When we first set out to craft our analysis of the July announcement that Paramount Pictures would release certain movies on home video just 17-days after most theatres stopped playing them, we must admit to initially focusing on the wrong aspect, or participants, of the distribution experiment.
While most industry pundits pinned their coverage of Paramount’s plans to the erosion of theatrical release windows and the growing importance of video-on-demand to a distributor’s bottom line, we had written an educated think-piece (or post) on how few seemed willing or motivated to discuss whether a studio sharing revenue from digital downloads, even for a short period of time, would have a longterm affect on film programming patterns. Rather than basing our theories on the economic calculations that drives an exhibitor’s film booking decisions, we should have been concentrating our mathematical efforts further up the distribution chain to the studio itself. In doing so, we would have quickly realized that Paramount may not actually be able to move forward with its pilot of dynamic release windows, no matter how well intentioned it might be, without negatively impacting the box office gross of the two films participating in the trial.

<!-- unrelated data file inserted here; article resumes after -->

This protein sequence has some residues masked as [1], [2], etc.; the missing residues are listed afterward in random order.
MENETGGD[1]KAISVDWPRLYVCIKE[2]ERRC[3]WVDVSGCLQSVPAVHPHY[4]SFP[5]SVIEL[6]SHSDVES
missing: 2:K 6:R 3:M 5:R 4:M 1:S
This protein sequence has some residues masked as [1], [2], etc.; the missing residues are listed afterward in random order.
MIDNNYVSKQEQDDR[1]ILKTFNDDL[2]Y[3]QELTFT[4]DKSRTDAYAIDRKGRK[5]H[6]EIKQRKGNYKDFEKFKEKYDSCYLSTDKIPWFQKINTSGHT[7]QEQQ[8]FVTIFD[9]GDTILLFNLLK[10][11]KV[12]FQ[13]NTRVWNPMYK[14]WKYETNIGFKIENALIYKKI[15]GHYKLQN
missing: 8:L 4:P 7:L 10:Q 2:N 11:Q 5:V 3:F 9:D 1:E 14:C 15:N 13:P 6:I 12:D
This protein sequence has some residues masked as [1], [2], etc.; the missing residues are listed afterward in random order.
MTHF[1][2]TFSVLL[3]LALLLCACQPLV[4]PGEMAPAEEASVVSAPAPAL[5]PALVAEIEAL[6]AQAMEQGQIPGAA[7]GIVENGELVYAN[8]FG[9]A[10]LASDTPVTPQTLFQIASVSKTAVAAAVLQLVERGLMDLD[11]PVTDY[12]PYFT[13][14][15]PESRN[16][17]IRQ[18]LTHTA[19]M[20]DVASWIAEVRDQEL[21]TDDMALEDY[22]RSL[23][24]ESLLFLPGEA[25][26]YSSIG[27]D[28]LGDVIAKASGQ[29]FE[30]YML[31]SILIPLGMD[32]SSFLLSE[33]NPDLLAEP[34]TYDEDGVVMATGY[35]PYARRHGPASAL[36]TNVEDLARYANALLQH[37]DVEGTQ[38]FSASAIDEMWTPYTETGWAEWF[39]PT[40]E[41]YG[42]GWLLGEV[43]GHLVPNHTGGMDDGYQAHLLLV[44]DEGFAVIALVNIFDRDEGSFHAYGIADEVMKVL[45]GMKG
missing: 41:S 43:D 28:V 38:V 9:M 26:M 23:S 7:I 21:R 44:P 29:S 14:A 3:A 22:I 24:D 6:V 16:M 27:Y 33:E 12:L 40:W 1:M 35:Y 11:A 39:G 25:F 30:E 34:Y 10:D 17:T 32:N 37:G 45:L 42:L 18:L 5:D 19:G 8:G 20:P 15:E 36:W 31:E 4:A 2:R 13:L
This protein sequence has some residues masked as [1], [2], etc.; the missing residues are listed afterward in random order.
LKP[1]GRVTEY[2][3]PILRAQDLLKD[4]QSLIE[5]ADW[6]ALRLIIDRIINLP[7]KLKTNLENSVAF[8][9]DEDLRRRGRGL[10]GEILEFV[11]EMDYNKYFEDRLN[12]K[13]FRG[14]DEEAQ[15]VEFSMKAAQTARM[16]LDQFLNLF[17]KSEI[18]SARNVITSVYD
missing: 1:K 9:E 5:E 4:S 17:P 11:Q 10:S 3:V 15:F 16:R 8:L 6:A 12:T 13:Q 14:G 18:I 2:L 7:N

Paramount Deal Points
On July 8th, the Wall Street Journal published a story outlining the broad strokes of an agreement Paramount had reached with two large North American cinema chains, AMC Entertainment in the United States and Cineplex in Canada, to allow for the early release of two upcoming films on digital home video. The deal was specific to two horror films being released in October; “Paranormal Activity: The Ghost Dimension” and “Scout’s Guide to the Zombie Apocalypse.” Ordinarily there is at least a 90-day window between the theatrical release of a film and its availability on home video, including early electronic sell-through (EEST), both exhibitors had agreed to let Paramount release these films 17-days after each were playing on fewer than 300 screens nationally.
If “Paranormal Activity: The Ghost Dimension”, which opens October 23rd, follows the historical release pattern of earlier films in the franchise, then it would fall below the 300 screen mark by its sixth week. This would mean by December 3rd, the horror film would have earned most of its theatrical gross and be played out, which makes sense given that Halloween is long over. At that point, a 17 day window would begin and Paramount could release the film on home video starting December 20th, 59 days after its theatrical debut and an entire month ahead of when the studio would normally do so.